/  06.23.2022

Pandora presents “Dancing Through the Decades” 2


Bold with a genuine smile backed by plenty of laughs, a familial feel, some sass coupled with humility, and a dash of real, direct, and assertive conversation — that’s what you get when you sit down with Big Boss Vette. 

A St. Louis native, Big Boss Vette knows she has big shoes to fill when it comes to securing her spot in the rap game, especially with only a handful of big names coming out of her hometown. A woman with a plan to put her city back in its rightful place in hip hop, Vette is unafraid to discuss her affinity for the spotlight and her plan to be successful in an industry that can be difficult to navigate for those who aren’t prepared for the bright lights.

With a large following on Instagram and an even bigger following on her TikTok, Big Boss Vette uses her social channels to interact with fans and celebs (like Halle Bailey, who reacted to her hit “Snatched”).

During Black Music Month, REVOLT sat down with Big Boss Vette to discuss her music, influences, how dance inspires her artistry, and the future of Black dance. We also talked about her creative use of social media. Big Boss Vette crowdsources fans’ feelings on new music and often reposts dancers’ original choreography to her music in a symbiotic social relationship that few artists recognize or take advantage of. In other words, Vette isn’t afraid to shine and let others shine alongside her.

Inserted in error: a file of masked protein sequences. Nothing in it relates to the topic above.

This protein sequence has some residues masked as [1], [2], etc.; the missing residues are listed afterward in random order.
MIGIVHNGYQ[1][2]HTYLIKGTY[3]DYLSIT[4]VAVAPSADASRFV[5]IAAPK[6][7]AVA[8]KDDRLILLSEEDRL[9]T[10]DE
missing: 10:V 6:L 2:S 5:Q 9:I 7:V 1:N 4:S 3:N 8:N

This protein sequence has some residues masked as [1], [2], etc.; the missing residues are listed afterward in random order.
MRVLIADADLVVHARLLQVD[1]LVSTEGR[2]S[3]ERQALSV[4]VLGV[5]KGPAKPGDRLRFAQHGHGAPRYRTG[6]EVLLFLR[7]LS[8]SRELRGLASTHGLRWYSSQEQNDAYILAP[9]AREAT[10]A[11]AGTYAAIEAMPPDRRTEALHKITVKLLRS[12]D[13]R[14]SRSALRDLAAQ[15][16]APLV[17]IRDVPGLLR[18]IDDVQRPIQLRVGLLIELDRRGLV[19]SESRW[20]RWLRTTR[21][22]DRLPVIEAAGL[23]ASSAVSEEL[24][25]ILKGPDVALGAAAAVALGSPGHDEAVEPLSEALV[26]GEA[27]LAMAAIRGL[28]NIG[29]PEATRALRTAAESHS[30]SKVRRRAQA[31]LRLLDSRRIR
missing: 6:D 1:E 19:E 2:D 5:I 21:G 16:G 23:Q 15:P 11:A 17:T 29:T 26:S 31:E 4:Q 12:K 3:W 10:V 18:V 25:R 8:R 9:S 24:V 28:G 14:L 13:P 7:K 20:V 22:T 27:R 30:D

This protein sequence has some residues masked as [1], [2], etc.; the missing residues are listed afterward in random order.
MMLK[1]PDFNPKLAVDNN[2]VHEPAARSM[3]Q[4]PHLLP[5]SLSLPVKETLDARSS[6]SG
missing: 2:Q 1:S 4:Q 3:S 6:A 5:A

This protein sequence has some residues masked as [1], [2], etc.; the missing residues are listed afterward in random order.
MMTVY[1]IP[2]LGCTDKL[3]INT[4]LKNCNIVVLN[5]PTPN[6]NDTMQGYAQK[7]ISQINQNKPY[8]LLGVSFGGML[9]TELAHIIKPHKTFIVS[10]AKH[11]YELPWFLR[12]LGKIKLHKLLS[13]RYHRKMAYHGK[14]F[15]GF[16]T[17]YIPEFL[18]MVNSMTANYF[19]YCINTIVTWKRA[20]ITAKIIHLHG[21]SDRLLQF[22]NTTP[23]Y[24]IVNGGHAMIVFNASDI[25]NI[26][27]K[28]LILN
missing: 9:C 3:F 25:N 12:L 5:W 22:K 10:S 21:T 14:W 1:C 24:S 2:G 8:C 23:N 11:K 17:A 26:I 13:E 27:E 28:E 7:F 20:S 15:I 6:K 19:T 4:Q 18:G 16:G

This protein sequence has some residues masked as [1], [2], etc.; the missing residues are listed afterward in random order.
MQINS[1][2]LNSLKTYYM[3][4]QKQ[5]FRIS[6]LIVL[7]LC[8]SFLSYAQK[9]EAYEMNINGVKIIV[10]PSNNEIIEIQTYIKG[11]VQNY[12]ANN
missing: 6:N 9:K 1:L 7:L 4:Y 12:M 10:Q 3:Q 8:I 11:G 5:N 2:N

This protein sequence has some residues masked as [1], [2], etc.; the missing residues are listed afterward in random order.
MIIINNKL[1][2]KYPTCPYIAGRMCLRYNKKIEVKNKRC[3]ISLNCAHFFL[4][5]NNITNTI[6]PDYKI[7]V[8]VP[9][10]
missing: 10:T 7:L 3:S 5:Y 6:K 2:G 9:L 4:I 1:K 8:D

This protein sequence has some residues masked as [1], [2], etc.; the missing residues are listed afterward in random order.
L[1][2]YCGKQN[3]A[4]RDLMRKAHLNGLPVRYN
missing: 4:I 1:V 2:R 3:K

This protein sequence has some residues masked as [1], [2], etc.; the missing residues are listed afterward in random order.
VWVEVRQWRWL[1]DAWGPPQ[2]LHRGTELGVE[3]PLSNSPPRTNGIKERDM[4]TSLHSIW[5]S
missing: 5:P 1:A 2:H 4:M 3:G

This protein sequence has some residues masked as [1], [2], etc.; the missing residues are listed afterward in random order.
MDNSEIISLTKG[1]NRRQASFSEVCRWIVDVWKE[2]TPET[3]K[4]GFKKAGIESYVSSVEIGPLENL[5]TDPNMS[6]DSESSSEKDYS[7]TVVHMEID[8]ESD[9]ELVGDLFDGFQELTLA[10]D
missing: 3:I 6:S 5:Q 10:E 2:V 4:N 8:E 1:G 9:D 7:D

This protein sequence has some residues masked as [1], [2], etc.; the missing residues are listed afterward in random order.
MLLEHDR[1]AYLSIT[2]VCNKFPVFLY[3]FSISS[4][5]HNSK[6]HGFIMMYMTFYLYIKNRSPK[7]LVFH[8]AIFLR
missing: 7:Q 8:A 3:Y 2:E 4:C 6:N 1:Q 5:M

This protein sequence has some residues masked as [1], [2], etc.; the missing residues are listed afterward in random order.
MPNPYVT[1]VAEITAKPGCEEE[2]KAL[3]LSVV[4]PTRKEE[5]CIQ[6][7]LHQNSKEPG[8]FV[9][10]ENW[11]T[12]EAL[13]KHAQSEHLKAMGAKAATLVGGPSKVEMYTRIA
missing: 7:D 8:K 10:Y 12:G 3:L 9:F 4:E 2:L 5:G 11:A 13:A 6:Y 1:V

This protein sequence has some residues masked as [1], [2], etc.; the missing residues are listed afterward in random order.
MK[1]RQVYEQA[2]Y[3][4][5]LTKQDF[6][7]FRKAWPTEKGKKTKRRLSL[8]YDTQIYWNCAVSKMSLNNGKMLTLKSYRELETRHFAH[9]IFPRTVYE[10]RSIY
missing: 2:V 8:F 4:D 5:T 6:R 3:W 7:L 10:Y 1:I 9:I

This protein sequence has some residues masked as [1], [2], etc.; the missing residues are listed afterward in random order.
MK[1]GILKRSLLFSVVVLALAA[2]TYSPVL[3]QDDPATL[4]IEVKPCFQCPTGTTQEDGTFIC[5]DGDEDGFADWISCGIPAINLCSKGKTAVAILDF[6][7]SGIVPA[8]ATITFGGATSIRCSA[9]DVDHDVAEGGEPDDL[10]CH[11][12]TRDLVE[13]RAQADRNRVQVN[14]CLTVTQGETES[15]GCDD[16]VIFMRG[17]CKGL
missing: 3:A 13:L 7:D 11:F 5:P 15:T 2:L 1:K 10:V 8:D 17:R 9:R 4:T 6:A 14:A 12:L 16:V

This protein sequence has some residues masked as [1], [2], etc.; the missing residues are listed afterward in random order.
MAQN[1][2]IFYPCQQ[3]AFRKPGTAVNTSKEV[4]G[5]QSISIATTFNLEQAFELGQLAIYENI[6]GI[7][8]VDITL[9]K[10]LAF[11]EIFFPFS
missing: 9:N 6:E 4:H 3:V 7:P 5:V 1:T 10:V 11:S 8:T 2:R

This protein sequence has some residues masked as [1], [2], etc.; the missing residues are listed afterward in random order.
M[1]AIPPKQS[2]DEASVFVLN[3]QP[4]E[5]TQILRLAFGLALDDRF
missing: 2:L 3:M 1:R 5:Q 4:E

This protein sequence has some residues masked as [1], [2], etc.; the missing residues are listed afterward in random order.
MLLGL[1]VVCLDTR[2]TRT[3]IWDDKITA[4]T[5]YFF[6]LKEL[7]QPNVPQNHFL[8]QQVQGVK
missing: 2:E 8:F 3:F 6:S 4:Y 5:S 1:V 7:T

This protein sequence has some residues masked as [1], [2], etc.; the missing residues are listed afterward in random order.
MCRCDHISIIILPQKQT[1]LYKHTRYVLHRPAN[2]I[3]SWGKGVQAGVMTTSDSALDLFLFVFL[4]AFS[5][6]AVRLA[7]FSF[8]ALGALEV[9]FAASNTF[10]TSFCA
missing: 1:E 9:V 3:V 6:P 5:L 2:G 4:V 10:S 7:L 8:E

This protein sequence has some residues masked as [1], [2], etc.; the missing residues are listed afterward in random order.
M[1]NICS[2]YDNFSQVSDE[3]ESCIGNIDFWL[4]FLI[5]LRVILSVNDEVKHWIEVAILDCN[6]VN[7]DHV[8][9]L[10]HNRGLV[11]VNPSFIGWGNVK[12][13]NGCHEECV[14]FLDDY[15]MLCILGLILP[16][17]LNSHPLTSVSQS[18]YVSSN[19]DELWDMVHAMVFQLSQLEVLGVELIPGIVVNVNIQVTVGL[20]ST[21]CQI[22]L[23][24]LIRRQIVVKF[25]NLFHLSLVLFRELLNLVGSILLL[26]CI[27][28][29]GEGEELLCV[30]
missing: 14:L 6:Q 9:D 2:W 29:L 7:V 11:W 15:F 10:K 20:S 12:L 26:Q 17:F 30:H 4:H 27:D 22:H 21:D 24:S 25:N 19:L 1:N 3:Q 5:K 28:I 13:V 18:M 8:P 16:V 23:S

So many of the most iconic dance moves come from Black culture. From The Charleston to the Swag Surf, Pandora is highlighting those moves in honor of Black Music Month. Explore the evolution through the decades on Black Music Forever Radio, only on Pandora.  

How did your name Big Boss Vette come about?

I got Big Boss Vette after I got my first rap name. I got signed and we came to the realization that there was a clothing company with the same name. We knew we couldn’t keep the same name so when we were trying to find names, we said, ‘How ‘bout Big Boss Vette?’ When we ran it through the system we found out nobody owned it!